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Last edited by Bloodheart on 25 May 2011, 4:11 pm, edited 1 time in total.

tomboy4good
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25 May 2011, 2:30 pm

While I understand where you are coming from, women can be in the very same predicament. Myself included. People have expectations about what I can do, & expect me to live up to them. I don't, & it makes other people very unhappy with my performances. I have been through so much in life...every single age along the way has had more than its fair share of difficulties. Nothing has ever been easy for me, though there are many out there who look at me & think I've had a wonderful life (without actually discovering the truth). Maybe if I'd have been prettier, smarter, grew up in a better home with lots of love & encouragement, gotten a decent education, had plenty of my own money, etc, things would have turned out better. But they haven't. I honestly don't think it matters much whether one is male or female, if you are not what people expect you to be, they look down on you-period.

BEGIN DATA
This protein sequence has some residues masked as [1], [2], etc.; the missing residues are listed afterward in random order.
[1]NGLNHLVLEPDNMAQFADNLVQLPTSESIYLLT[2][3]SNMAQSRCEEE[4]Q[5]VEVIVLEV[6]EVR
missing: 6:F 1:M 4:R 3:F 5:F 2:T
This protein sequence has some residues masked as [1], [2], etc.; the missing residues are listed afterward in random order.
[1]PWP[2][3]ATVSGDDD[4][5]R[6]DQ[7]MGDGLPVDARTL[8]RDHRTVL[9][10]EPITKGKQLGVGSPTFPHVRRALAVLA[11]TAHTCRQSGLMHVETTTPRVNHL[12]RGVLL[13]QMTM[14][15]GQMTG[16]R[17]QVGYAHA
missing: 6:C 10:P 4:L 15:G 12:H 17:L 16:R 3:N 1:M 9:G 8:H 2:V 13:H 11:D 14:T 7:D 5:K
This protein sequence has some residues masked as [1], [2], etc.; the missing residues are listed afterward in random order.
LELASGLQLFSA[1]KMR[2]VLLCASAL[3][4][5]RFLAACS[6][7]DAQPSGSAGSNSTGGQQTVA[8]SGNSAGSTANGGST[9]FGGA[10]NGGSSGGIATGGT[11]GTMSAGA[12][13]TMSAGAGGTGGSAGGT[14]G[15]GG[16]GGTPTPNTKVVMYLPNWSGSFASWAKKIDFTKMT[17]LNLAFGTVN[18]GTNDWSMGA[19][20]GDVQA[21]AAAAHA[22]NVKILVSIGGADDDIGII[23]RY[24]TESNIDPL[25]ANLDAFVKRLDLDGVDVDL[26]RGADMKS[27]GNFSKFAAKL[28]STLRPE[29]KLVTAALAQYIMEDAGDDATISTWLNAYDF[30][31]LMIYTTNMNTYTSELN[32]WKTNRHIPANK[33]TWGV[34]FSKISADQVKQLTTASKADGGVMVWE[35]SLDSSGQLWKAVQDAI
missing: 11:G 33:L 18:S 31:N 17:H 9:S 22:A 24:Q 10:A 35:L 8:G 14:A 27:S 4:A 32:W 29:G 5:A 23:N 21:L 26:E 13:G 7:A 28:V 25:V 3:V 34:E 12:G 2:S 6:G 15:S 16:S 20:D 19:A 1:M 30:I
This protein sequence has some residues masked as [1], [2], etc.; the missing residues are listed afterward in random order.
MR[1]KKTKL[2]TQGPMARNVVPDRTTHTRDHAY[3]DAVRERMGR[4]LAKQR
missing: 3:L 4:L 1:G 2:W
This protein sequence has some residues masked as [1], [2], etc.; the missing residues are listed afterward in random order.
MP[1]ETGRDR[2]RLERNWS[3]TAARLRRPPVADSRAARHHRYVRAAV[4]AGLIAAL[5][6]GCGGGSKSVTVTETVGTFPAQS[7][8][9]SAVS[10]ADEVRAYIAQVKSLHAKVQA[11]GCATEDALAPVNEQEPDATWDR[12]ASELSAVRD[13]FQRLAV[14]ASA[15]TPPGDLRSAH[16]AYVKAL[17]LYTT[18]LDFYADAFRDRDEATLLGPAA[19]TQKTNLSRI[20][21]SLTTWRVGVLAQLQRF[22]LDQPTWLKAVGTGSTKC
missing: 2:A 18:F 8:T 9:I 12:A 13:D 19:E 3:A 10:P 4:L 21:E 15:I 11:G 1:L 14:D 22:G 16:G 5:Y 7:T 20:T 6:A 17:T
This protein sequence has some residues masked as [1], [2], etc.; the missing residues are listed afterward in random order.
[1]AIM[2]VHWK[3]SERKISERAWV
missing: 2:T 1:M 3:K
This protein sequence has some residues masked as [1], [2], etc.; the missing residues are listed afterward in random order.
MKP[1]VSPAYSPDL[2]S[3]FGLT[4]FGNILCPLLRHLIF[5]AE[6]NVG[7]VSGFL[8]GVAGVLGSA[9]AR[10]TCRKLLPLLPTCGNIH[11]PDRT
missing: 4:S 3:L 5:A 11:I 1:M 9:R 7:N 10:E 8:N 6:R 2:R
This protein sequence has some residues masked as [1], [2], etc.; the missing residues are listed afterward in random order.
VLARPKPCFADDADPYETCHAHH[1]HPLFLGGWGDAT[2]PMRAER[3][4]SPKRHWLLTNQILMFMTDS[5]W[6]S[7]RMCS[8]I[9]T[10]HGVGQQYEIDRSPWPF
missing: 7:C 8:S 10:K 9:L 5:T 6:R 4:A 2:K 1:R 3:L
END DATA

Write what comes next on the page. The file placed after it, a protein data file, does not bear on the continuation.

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blauSamstag
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25 May 2011, 3:39 pm

You need to revisit your priorities. I love being unemployed.

Except it means that i have no money and more limited social interaction.

I don't need to be productive to feel fulfilled, but i do need money.



SadAspy
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25 May 2011, 4:50 pm

Bloodheart wrote:
Sorry but in this post you're implied that working-class/unemployed/underemployed are worth less than anyone else in society


Of course, unproductive people are worth less. How could anyone think it's a good thing to live off others' labor? Granted, the bad economy of the last few years has meant more people are unemployed, but it's still nothing to aspire to. Being unemployed/underemployed is shameful, plain and simple.

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and have no social lives


You said yourself it's more difficult.

Quote:
that women are only worth as much as the value their husbands put on the


Didn't say that....I said it's easier for them. Men will date unemployed/underemployed women....women won't do the same with men.